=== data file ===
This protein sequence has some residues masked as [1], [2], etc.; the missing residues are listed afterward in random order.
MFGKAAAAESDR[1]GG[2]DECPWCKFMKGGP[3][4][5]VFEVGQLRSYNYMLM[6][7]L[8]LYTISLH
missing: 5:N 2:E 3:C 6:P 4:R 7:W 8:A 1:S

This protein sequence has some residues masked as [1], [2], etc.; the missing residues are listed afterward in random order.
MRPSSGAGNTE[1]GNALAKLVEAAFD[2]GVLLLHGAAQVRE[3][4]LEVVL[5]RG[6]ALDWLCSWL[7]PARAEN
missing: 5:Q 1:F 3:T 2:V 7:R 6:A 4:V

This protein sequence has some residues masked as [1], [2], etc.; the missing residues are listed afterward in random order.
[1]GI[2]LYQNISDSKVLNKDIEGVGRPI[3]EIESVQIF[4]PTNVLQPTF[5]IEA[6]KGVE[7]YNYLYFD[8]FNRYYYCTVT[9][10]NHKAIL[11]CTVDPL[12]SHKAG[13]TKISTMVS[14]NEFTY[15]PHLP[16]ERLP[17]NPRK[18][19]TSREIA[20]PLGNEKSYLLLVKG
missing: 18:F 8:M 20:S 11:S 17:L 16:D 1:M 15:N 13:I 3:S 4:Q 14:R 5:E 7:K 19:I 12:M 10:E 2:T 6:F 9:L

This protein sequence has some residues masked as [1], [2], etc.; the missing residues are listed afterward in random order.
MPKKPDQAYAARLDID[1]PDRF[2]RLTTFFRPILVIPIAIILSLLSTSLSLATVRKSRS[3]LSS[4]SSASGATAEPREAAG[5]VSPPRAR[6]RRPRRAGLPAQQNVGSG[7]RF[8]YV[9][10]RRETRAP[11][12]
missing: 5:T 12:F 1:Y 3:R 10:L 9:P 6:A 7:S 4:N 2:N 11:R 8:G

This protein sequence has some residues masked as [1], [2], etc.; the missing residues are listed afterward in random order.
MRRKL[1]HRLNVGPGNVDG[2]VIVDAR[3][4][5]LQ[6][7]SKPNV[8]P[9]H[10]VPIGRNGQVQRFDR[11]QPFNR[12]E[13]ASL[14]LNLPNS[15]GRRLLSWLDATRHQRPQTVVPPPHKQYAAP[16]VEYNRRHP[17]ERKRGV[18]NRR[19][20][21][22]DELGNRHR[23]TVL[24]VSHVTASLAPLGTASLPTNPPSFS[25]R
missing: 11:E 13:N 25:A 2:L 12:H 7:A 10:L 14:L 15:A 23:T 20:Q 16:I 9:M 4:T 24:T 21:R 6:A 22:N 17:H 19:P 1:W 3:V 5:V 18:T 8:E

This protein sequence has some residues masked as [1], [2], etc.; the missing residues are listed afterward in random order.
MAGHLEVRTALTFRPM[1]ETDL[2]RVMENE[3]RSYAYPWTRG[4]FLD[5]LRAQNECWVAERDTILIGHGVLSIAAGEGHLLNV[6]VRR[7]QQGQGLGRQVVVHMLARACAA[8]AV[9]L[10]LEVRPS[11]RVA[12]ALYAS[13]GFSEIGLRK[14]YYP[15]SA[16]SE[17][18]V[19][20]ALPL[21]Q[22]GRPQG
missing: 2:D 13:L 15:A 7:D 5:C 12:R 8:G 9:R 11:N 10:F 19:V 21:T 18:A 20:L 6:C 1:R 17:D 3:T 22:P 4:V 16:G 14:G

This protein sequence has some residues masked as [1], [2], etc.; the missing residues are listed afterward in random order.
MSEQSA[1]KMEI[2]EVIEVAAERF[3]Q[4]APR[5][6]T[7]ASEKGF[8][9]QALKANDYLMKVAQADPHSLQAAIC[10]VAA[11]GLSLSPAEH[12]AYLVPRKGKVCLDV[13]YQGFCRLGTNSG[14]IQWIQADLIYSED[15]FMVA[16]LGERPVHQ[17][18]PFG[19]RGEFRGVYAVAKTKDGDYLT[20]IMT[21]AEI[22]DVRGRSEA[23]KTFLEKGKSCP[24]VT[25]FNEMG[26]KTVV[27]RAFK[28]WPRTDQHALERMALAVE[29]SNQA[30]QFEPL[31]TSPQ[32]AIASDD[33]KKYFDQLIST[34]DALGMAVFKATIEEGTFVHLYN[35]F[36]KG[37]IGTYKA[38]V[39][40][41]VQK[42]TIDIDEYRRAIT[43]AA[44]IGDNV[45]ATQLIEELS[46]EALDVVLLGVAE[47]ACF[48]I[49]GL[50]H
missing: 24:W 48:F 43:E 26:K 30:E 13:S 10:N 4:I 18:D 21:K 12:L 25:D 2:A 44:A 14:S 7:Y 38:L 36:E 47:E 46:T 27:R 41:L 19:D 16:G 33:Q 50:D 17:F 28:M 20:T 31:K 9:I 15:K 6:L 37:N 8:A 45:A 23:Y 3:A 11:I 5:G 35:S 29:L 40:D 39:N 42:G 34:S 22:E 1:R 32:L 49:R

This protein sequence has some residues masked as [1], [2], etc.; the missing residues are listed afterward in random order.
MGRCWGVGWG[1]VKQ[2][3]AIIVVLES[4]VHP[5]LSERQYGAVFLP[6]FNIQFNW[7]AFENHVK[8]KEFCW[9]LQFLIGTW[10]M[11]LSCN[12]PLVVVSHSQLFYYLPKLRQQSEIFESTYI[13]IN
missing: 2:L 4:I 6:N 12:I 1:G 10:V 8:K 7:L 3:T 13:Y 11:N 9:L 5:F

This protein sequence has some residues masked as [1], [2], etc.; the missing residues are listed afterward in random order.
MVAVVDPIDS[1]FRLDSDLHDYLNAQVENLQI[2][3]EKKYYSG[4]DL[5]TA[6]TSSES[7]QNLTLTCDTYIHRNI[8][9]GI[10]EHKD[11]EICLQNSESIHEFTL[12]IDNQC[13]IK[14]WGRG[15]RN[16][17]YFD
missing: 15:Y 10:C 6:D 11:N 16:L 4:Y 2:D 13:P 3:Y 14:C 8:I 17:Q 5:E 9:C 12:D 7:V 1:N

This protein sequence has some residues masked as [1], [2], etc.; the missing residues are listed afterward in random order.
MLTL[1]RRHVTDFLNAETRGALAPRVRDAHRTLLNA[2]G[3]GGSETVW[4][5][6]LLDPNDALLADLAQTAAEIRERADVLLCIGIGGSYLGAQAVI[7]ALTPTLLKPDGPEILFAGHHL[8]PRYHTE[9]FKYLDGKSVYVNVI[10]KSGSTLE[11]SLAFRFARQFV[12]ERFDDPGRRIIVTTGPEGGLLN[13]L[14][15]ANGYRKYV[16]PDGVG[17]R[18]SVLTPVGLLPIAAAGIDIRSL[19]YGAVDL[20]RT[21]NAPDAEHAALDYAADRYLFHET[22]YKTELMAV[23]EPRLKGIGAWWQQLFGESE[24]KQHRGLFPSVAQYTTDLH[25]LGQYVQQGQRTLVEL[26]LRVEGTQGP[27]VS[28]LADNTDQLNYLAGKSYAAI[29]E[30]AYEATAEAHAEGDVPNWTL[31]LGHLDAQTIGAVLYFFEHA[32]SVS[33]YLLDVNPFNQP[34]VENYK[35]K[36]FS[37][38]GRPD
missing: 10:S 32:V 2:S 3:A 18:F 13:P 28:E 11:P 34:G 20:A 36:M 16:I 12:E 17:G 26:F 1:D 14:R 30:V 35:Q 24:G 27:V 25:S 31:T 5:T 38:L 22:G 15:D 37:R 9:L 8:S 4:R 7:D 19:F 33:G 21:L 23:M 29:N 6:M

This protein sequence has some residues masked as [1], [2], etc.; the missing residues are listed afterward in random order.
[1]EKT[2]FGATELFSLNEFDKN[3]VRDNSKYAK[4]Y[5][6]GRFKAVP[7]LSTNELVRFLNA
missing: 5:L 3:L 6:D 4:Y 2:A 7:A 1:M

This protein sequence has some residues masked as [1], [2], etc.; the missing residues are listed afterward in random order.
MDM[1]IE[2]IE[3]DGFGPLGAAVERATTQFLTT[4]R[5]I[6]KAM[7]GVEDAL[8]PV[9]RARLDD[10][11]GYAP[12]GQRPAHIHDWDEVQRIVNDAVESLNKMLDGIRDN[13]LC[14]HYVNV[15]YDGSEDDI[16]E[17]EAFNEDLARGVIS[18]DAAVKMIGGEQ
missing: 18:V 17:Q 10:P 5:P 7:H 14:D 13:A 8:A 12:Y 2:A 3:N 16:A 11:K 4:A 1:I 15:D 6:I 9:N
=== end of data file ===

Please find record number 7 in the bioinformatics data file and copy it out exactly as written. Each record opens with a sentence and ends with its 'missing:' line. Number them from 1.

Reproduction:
This protein sequence has some residues masked as [1], [2], etc.; the missing residues are listed afterward in random order.
MSEQSA[1]KMEI[2]EVIEVAAERF[3]Q[4]APR[5][6]T[7]ASEKGF[8][9]QALKANDYLMKVAQADPHSLQAAIC[10]VAA[11]GLSLSPAEH[12]AYLVPRKGKVCLDV[13]YQGFCRLGTNSG[14]IQWIQADLIYSED[15]FMVA[16]LGERPVHQ[17][18]PFG[19]RGEFRGVYAVAKTKDGDYLT[20]IMT[21]AEI[22]DVRGRSEA[23]KTFLEKGKSCP[24]VT[25]FNEMG[26]KTVV[27]RAFK[28]WPRTDQHALERMALAVE[29]SNQA[30]QFEPL[31]TSPQ[32]AIASDD[33]KKYFDQLIST[34]DALGMAVFKATIEEGTFVHLYN[35]F[36]KG[37]IGTYKA[38]V[39][40][41]VQK[42]TIDIDEYRRAIT[43]AA[44]IGDNV[45]ATQLIEELS[46]EALDVVLLGVAE[47]ACF[48]I[49]GL[50]H
missing: 24:W 48:F 43:E 26:K 30:E 13:S 10:N 4:I 18:D 21:K 12:L 25:D 2:A 44:A 14:S 7:Y 38:L 36:E 47:E 46:T 27:R 41:L 19:D 16:G 33:Q 50:D 17:F 28:M 20:T 31:K 9:I 15:K 6:L 37:N 8:A 45:A 23:Y 3:A 11:I 5:G 35:S 29:L 40:D 39:N 42:G 34:S 22:E 1:R 32:L 49:R